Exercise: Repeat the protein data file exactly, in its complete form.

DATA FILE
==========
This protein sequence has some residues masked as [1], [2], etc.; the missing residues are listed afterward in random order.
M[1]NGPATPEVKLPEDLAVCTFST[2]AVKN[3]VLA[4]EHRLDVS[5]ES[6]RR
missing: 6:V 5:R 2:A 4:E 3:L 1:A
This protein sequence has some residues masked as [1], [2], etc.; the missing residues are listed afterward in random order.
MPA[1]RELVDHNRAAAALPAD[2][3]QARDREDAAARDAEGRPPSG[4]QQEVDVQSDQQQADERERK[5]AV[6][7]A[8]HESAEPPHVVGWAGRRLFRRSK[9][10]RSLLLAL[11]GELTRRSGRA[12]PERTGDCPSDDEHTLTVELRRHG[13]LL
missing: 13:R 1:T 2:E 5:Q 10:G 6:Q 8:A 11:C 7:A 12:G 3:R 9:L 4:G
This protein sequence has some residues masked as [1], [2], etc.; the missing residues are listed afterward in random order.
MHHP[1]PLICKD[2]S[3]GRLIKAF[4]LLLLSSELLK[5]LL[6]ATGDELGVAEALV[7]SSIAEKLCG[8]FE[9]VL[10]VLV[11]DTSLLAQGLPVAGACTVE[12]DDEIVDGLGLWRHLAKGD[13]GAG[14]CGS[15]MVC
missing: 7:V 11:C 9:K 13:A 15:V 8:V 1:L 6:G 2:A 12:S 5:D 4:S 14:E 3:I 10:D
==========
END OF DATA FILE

This protein sequence has some residues masked as [1], [2], etc.; the missing residues are listed afterward in random order.
M[1]NGPATPEVKLPEDLAVCTFST[2]AVKN[3]VLA[4]EHRLDVS[5]ES[6]RR
missing: 6:V 5:R 2:A 4:E 3:L 1:A
This protein sequence has some residues masked as [1], [2], etc.; the missing residues are listed afterward in random order.
MPA[1]RELVDHNRAAAALPAD[2][3]QARDREDAAARDAEGRPPSG[4]QQEVDVQSDQQQADERERK[5]AV[6][7]A[8]HESAEPPHVVGWAGRRLFRRSK[9][10]RSLLLAL[11]GELTRRSGRA[12]PERTGDCPSDDEHTLTVELRRHG[13]LL
missing: 13:R 1:T 2:E 5:Q 10:G 6:Q 8:A 11:C 7:A 12:G 3:R 9:L 4:G
This protein sequence has some residues masked as [1], [2], etc.; the missing residues are listed afterward in random order.
MHHP[1]PLICKD[2]S[3]GRLIKAF[4]LLLLSSELLK[5]LL[6]ATGDELGVAEALV[7]SSIAEKLCG[8]FE[9]VL[10]VLV[11]DTSLLAQGLPVAGACTVE[12]DDEIVDGLGLWRHLAKGD[13]GAG[14]CGS[15]MVC
missing: 7:V 11:C 9:K 13:A 15:V 8:V 1:L 6:G 2:A 12:S 5:D 4:S 14:E 3:I 10:D